Which stepper motor should I use?That is a question without any context.Kind of like which piece of furniture should I buy?Is it for the bedroom, dining room or patio?Or do you need it to sit on, store items in, display things or?You need the proper context to give proper answers and motor selection needs to be fundamentally decided on a series of parameters.One motor isn’t suited for every application, and all motors aren’t equal in performance.In general buy an 8 wire motor where possible.An 8 wire motor allows you to wire it to be driven unipolar or bipolar.If possible buy a dual shaft motor.While originally dual shaft motors were designed for an encoder on the other end, a simple knob allows for manual adjustment when the motor is not energized. When comparing motors look at the coil voltage, coil current and coil inductance of a motor.For rapids, lean to motors that have lower coil inductance and coil voltage verses higher values. If you buy a 4 wire motor you have to drive it with a bipolar driver. If you buy a 5 wire motor it has to be driven with a unipolar driver. Both a 6 wire and 8 wire motor allows the flexability to user either a unipolar or bipolar driver. However a 6 wire motor become more problematic to drive bipolar, as if you use the full coil winding, the coil inductance is problem for rapids but it gives you the full rated holding torque of the motor. If you drive it half coil, rapids improve considerably, but you have essentially the equivalent holding power of the unipolar rating.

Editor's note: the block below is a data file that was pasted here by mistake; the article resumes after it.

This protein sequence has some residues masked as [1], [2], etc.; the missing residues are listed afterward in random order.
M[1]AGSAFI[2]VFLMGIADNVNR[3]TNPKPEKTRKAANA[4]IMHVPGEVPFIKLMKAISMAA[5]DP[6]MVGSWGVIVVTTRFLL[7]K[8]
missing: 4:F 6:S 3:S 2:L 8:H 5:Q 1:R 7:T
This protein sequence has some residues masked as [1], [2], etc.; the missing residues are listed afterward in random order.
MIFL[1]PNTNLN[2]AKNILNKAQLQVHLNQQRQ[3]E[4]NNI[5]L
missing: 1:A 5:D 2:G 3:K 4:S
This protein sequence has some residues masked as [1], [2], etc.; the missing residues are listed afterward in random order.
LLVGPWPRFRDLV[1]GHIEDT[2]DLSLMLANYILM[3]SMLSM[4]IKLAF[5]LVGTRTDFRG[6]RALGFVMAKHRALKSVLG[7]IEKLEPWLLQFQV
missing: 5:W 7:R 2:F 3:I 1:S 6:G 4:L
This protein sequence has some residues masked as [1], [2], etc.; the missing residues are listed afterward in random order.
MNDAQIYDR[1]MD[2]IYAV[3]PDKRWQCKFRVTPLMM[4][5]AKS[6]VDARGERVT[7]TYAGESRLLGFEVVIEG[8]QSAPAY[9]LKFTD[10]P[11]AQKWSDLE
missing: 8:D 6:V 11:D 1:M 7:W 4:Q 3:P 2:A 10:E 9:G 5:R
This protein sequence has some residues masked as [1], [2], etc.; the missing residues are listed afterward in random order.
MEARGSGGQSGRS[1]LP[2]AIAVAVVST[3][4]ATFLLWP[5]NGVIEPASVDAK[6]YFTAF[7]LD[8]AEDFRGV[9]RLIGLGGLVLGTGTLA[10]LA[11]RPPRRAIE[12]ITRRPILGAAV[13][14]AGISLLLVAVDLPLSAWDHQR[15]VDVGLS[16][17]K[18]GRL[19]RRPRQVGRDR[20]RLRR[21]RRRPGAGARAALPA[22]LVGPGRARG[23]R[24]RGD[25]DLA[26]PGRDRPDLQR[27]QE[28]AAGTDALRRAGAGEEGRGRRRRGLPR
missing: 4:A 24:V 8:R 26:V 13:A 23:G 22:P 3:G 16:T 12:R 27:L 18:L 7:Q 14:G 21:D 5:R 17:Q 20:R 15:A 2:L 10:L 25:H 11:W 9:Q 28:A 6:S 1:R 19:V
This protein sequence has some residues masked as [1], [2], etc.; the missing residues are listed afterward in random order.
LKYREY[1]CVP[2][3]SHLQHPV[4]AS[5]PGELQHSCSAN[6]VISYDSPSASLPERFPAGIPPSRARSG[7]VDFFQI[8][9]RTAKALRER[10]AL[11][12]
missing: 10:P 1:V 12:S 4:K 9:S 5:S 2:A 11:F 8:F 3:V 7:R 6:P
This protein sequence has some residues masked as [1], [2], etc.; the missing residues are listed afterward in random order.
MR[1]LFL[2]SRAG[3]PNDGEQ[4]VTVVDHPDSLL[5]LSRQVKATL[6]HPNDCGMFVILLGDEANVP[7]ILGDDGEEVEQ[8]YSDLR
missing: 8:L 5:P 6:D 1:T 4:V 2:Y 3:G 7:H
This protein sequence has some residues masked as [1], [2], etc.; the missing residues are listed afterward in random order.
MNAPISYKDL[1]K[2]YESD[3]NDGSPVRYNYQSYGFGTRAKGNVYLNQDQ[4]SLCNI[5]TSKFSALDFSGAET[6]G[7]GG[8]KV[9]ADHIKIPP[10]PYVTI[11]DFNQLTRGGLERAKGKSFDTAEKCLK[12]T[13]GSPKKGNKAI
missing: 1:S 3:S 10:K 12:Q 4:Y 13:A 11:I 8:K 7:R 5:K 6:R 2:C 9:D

The below video will show you empirically why lower coil voltages and coil inductance aids rapid performance.